3. My daughter when she talks about her wedding down the road, several years from now, it is all about the dress and the cake. These are the two most photographed things at a wedding. At the wedding I mentioned in number 2 people took pictures of the cake before it was cut. I had my back to the cake as I sat. It was husband that made me turn and look at the mob of people in the corner taking a photo of the cake. So yeah, the cake is important.

4. I agree with the previous OP who said that it sounded like the article is saying ordering half for the number of confirmed, when it should be that you should order about 75% of the invitation list. But that is exactly what the bride did at the wedding I attended. Had I not went with bigger pans....disaster. Not everybody will be able to make it to a wedding. Then again, there are those that just love cake. They will order more than they need hoping to have extra cake for the next day.

5. I personally think this is one of those places where a bride may not cut down on the number of slices, but will instead compromise on the design instead. There are several ways to decorate a cake to make it elegantly, tastefully done and still remain within budget.

6. All in all a wrong article. I am sure there are a lot of us who will have to do some re-educating in the near future.

tracycakes Posted 10 Jun 2011 , 1:32pm
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When I meet with my brides, we spend considerable time talking about how much cake. We consider a number of factors, including: the number of flavors they want, the type of food they are having, other sweets that will be there, if there will be alcohol, time of day, if guests are nearby or will travel long distances, and any other thing that might affect the number of guests. If they are a pastor at a church, the number will be higher. I want my brides to have the amount of cake they need/want, but not so much that they have to throw cake away. We start with the number of people being invited, factor in 60 -70% then go from there.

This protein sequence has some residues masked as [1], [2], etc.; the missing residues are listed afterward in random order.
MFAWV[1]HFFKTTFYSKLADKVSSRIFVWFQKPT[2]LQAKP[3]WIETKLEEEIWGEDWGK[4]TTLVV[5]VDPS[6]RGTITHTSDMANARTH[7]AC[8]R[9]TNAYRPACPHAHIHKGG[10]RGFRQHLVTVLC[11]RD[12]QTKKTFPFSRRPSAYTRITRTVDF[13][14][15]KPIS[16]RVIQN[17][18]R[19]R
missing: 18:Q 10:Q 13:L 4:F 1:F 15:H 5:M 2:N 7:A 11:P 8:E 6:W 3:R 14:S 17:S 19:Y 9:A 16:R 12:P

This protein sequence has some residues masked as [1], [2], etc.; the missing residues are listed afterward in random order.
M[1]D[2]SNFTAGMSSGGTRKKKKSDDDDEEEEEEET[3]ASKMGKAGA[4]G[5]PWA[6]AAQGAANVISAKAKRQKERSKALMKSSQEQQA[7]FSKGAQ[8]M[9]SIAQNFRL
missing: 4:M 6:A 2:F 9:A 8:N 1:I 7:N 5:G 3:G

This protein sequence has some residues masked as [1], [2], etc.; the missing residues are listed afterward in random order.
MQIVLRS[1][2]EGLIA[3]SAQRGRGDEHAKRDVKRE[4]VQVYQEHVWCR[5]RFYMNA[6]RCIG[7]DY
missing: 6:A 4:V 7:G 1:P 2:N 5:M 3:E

Kitagrl Posted 10 Jun 2011 , 1:44pm
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Linda, that could be very true about Knot revenue...and frankly, cake-making is NOT a lucrative business unless you have been lucky enough to be on tv and be able to raise your prices that way.

I know for me, I advertised on the Knot for 6 months and it was a miserable waste of valuable money, as I don't have a lot to work with. What profit I make goes to my family to help raise our boys and pay our bills.

I know some bakeries have enough revenue to advertise, but more often than not, the bakeries have a lesser profit margin than other vendors. So hopefully the Knot is not singling them out for this reason...I realize that people think cakes are overpriced and that we make huge profits but at the end of the year, my numbers show around a 50% profit overall, for all those hours of work, taking everything into consideration. I don't think that's as huge as everyone thinks....

Melvira Posted 10 Jun 2011 , 1:46pm
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I've been in that situation where the masses descend on you when they see you touch the cake!! I offered cutting and serving services for a small fee, and when I do it, people do not politely wait to be called by table to come get cake!! They stampede like buffalos, forks in hand. It may be a midwest thing, but cake is the reason for the season around here! Hehe.

So, how much advertising do we have to do to break even here? We should all start posting articles that are pro-cake. I mean... the guests look at the decorations and say, "Oh, how pretty." Then it has outlived its usefullness. I feel cake is just as important, being a consumable and all.

cakesmith_duane Posted 10 Jun 2011 , 2:03pm
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Twenty years ago when I got married, I didn't do cake. We found a sweet woman that was doing catering out of her home and she kind of threw in the cake. It was very beautiful, but relatively small. Anyway, it seems like everytime I pick up one of these magazines - "How to cut budget - Cake." That should be the title of every article. With all the shows about weddings, etc - I think there should be more emphasis on the cake. It is as traditional as the dress. Not that I create traditional cakes, but when "so called" people of authority (and that's how bride-to-be's see these magazines) tell them to cut the cake cost, chances are they will start cutting cake out - and that hurts ALL of us. That stinks!

What..do we have to get cake lobbyists in DC - push the cake, push the cake, push the cake.....hahaha. In ref to advertising - word of mouth is still the best form of advertising. Of course, I do some commercials every now and again. take care - Cakesmith